On August 25, the Office of Management and Budget (OMB) directed federal agencies involved in originating consumer and small business loans — including the Small Business Administration, Department of Veterans Affairs, Department of Agriculture, and the Federal Housing Finance Agency — to reduce the impact of medical debt when making underwriting decisions. This instruction aligns with Executive Order 14070 issued in April, which in part directed federal agencies to examine pathways to reduce the burden of medical debt on consumers.
The OMB noted it is estimated that one in three adults in the United States has outstanding medical debt. “The Administration is committed to taking actions to mitigate the burden of medical debt on American families and in particular preventing medical debt from unfairly limiting Americans’ access to Federal loans and loan guarantee programs.”
The OMB outlined the following next steps for federal agencies to take to implement this directive:
- Identifying any statutory, regulatory, or administrative changes required to modify criteria to exclude medical debt or otherwise lessen its impact on underwriting decisions;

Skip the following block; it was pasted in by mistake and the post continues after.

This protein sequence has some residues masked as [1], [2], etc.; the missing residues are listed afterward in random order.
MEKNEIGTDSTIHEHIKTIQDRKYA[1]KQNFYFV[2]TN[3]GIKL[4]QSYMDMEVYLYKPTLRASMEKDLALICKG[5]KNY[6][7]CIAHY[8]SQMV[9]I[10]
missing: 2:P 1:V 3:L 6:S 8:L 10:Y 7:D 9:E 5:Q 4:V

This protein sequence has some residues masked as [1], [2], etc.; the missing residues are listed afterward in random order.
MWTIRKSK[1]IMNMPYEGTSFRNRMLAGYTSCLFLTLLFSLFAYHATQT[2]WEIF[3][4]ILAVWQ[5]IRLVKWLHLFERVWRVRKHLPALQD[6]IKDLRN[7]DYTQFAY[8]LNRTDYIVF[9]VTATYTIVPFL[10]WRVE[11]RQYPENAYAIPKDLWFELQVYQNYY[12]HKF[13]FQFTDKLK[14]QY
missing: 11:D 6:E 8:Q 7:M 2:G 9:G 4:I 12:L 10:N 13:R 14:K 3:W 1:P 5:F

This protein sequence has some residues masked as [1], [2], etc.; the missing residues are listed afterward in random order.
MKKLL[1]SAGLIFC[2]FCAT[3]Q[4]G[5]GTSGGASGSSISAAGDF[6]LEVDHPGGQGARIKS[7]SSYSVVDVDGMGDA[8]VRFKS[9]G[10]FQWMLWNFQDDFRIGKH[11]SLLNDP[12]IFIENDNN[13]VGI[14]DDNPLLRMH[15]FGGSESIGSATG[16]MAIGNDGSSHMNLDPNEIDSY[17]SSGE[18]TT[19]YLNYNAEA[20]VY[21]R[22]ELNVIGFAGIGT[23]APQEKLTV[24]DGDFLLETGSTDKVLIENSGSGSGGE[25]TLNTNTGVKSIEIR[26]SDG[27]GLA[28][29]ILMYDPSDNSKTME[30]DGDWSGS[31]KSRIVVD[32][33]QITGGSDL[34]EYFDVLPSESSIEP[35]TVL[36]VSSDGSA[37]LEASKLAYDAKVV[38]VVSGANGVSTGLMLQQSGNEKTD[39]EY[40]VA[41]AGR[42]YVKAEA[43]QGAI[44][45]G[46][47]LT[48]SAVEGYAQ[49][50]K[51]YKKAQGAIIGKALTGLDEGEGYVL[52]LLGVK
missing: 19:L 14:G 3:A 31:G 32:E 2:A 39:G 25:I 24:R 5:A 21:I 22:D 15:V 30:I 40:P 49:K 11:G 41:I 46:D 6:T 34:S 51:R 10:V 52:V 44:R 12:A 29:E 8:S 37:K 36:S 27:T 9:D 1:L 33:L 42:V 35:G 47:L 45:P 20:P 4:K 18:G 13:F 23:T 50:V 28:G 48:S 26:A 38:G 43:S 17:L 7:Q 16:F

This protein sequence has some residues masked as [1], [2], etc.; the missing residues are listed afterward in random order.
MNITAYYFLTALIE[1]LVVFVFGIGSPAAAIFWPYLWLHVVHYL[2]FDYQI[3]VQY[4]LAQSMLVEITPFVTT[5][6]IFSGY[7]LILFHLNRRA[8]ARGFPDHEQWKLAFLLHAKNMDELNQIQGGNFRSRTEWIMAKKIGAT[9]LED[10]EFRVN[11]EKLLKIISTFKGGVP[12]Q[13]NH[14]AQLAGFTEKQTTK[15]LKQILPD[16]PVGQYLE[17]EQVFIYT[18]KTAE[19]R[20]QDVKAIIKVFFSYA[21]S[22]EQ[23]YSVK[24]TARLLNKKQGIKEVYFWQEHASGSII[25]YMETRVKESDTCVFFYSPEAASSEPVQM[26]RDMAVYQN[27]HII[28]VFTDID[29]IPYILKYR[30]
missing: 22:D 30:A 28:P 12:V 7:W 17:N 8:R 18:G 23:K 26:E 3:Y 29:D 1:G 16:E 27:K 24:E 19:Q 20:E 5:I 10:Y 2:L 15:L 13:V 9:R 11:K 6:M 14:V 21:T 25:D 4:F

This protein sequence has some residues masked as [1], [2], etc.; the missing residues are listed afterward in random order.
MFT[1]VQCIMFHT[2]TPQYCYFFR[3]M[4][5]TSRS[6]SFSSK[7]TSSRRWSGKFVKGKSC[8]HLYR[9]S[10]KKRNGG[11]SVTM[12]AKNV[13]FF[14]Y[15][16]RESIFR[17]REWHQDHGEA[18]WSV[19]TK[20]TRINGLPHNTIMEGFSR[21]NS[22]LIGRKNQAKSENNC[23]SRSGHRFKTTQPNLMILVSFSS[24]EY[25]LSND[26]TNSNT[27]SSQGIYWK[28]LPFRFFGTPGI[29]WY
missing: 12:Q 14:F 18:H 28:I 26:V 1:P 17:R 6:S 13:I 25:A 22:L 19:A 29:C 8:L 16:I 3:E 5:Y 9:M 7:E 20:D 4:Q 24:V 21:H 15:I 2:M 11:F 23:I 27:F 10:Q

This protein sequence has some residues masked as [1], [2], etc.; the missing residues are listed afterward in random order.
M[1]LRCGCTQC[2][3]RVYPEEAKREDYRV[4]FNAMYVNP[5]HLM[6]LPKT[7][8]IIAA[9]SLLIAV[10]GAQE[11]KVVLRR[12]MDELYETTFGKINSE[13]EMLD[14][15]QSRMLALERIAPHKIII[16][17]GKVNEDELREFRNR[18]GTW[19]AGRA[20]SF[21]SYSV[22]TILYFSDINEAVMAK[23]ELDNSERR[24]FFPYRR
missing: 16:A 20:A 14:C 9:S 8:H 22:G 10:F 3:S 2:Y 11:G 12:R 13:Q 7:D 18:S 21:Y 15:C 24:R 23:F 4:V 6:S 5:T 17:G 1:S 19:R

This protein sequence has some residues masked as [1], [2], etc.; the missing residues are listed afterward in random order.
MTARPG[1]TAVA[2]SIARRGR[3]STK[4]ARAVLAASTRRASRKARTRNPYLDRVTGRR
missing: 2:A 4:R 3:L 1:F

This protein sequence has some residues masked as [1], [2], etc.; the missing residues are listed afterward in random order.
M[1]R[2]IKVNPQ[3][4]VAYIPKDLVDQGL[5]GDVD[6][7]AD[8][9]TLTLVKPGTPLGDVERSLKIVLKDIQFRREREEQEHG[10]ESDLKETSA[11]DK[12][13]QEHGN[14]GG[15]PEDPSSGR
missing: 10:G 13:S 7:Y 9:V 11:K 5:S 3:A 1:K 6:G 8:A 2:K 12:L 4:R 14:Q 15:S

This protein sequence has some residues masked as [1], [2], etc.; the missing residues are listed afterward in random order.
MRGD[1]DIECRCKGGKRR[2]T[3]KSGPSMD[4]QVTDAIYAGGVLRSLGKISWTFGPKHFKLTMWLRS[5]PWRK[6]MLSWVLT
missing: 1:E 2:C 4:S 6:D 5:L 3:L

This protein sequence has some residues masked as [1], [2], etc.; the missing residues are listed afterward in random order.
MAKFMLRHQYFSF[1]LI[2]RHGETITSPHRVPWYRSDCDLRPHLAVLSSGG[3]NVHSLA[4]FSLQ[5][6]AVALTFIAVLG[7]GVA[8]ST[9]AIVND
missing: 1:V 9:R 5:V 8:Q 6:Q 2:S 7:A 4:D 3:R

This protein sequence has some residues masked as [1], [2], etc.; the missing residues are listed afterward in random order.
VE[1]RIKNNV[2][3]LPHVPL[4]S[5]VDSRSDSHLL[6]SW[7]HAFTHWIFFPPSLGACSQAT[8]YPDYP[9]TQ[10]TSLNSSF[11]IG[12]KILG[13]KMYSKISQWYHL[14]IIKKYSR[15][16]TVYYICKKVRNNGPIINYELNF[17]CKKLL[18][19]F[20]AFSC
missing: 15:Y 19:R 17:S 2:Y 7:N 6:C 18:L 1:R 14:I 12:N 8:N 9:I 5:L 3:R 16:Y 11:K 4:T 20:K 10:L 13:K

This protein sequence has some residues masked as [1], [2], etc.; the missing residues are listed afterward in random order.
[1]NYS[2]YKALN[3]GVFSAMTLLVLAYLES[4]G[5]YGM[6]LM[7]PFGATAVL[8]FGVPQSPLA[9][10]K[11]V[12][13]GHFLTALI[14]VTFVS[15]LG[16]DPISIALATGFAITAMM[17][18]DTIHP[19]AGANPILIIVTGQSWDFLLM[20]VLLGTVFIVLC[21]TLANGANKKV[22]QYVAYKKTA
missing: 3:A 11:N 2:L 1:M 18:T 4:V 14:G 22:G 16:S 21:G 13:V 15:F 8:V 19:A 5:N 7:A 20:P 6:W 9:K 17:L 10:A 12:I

- Conducting cost-benefit analysis of any such changes to determine whether they would be considered “economically significant;”
- Assessing the administrative changes, staffing requirements, and any technological infrastructure upgrades required to implement the proposed changes;
- Assessing whether model updates are needed for cost estimation, especially if the exclusion of medical debt would explicitly or implicitly affect particular underwriting requirements, such as debt-to-income ratios.
As we discussed previously, the effect of medical debt on consumer finance has become a top priority for the Biden administration. In March 2022, the Consumer Financial Protection Bureau (CFPB) released a report, highlighting the effect of medical collections on consumer credit reports. Just last month, the CFPB issued its analysis of the plans announced by the three nationwide consumer reporting agencies to reduce medical debt reporting, concluding that “more work must be done.”